In my program, like many others, graduation is contingent on completing a culminating project. At the University of Texas, that is called a “Capstone experience.” The overwhelming majority of students choose an internship or semester-long project with a library, archive, or local business or nonprofit. At the end of the semester, the student creates a poster detailing their specific project and what they learned/contributed/etc. The idea is for us to synthesize the 4 or so semesters of learning into one final deliverable.
I love the idea of a capstone project. The experience gives soon-to-be professionals the opportunity to network, fill out their resumes, get hands-on practical experience (which, ahem, our programs sometimes lack) and create and present a poster to the iSchool community. There is, though, a second option: A Master’s Report. A report differs from a thesis in that it is completed in only one semester. A report differs from a capstone project (always referred to as “the capstone”) because instead of an internship, the student writes about a 40 page academic paper on a topic of his or her choosing.
I am a rare student who has chosen to write a report. Why? Since grad school started, I’ve had an internship as a researcher at the Texas Education Agency and as a social media intern at Austin Public Library’s bookstore. I am currently employed with two part-time internships: one, as a youth librarian at Austin Public Library, and another in a graduate student position in the reference department at the main library at UT. My resume is bursting with internships. Simply put, I just don’t need (nor do I have the time for) another one. Between these positions, I have enough reference, outreach, and instruction experience for the types of entry-level positions I’m looking for.
Secondly, I just plain like writing academic papers. As Rose aptly noted, the end-of-course research papers often feel unfulfilling. I don’t usually feel like I’ve really learned enough about the course topic to do a research paper justice. Similarly, when all my courses require end-of-course papers, I can’t dedicate as much time or energy into one kick-ass paper as I’d like. Researching and writing get my juices flowing and it’s refreshing to get an entire semester to spend on one paper.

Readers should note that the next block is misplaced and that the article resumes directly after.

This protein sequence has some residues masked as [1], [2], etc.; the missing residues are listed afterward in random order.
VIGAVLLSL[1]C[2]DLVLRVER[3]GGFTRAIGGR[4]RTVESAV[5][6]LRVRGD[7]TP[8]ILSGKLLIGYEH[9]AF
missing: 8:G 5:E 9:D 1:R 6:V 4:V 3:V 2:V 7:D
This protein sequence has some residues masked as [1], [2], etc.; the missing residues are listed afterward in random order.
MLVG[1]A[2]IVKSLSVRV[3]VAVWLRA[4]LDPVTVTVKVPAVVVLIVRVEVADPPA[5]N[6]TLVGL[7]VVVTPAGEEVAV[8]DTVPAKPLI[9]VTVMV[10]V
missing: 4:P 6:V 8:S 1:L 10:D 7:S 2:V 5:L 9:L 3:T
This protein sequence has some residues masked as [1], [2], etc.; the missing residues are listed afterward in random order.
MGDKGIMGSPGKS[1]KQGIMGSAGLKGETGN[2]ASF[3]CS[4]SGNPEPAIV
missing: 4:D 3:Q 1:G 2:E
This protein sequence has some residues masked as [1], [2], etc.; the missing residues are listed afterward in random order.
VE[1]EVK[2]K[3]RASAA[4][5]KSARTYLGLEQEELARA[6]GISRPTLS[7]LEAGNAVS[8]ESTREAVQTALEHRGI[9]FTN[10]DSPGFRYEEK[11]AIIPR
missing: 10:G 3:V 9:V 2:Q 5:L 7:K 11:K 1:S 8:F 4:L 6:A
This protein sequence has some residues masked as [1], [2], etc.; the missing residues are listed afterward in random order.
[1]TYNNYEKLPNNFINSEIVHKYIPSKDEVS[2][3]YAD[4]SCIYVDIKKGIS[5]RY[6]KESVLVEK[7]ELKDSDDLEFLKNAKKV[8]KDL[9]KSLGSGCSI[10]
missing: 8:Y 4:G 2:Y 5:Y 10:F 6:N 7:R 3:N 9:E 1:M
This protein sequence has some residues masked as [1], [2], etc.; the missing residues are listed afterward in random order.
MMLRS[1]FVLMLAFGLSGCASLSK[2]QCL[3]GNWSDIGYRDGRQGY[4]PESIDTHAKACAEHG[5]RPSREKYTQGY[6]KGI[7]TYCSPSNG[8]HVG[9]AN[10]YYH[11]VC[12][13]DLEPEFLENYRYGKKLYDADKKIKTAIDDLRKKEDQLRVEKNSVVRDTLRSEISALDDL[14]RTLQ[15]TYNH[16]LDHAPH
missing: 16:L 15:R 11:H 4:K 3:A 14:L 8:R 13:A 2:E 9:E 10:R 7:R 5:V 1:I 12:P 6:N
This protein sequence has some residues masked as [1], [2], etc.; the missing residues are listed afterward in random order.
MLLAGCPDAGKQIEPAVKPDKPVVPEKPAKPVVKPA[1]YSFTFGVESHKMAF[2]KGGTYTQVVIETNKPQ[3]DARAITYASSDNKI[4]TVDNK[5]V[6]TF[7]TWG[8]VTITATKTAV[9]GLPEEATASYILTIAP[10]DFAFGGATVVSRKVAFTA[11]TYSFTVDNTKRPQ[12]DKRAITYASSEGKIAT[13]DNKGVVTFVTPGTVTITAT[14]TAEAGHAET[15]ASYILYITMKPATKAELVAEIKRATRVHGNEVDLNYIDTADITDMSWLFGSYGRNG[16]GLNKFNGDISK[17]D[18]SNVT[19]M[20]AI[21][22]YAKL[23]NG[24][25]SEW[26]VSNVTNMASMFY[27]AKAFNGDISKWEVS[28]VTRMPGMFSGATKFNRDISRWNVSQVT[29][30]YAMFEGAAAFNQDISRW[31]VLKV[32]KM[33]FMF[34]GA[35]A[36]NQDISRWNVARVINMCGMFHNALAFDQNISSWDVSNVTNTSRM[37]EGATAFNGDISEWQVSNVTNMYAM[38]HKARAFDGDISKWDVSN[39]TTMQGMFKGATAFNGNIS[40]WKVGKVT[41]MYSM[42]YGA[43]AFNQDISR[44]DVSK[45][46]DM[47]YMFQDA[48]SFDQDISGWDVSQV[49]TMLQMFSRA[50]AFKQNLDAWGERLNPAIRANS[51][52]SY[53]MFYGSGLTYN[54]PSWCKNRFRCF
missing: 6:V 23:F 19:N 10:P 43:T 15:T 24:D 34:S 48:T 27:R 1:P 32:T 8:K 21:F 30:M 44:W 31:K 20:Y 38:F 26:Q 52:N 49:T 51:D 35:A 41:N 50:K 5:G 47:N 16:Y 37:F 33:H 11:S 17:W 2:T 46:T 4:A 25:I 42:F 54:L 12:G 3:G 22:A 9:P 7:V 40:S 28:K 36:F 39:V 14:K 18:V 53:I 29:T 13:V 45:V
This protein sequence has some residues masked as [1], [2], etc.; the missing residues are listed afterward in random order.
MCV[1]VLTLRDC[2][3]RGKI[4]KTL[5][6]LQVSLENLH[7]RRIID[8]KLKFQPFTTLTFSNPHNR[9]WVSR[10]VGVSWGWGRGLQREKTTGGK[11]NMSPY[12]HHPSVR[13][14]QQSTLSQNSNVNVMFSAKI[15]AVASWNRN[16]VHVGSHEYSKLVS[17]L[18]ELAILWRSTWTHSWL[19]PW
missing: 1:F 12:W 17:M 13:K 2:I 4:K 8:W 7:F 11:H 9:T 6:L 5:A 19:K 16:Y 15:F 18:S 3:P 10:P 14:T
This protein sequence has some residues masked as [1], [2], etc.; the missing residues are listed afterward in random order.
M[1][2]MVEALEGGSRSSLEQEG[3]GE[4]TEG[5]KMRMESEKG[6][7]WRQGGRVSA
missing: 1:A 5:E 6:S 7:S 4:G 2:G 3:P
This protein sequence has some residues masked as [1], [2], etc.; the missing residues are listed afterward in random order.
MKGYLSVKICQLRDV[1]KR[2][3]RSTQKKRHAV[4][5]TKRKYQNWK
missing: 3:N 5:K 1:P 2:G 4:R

So, if your program requires a Capstone in some variety and offers a report option, I say take it! If you need more compelling reasons, here are some reasons why it may be more fun than you think:
- Master’s reports are, ideally, of publishable quality—for many types of positions, having something published or near publishable before entering the profession is quite advantageous.
- As librarians, it’s important to stay on your research game, so to speak. Of course we’re researching for course papers during our academic careers, but engaging in the kind of long-term projects (some of) our patrons do gives us a better appreciation for the art of research.
- It’s rewarding! No, really. After a capstone project, you’ll have great, tangible experience. After writing a report, you have a 40-ish page paper you can return to for future research, presentations or papers, and will give you ammunition when your family members ask, “Are all of your classes about the Dewey Decimal System.”
- Most importantly: You become a mini-expert in the topic. Because of the relatively short duration we’re in school, there are not of opportunities to take highly specialized courses in specific topics. For example, I’m writing my paper on developing comprehensive, environmentally sustainable weeding policies. While UT offers a course in Collection Development which covers weeding, it’s not terribly in-depth. At the end of the semester, I will have done enough research to speak comfortably and confidently about collection development, weeding, and developing trends in environmental sustainability to just about anyone.
So, what say you? Does your program offer a capstone experience? How do you feel about reports and theses?
Categories: Education & Curriculum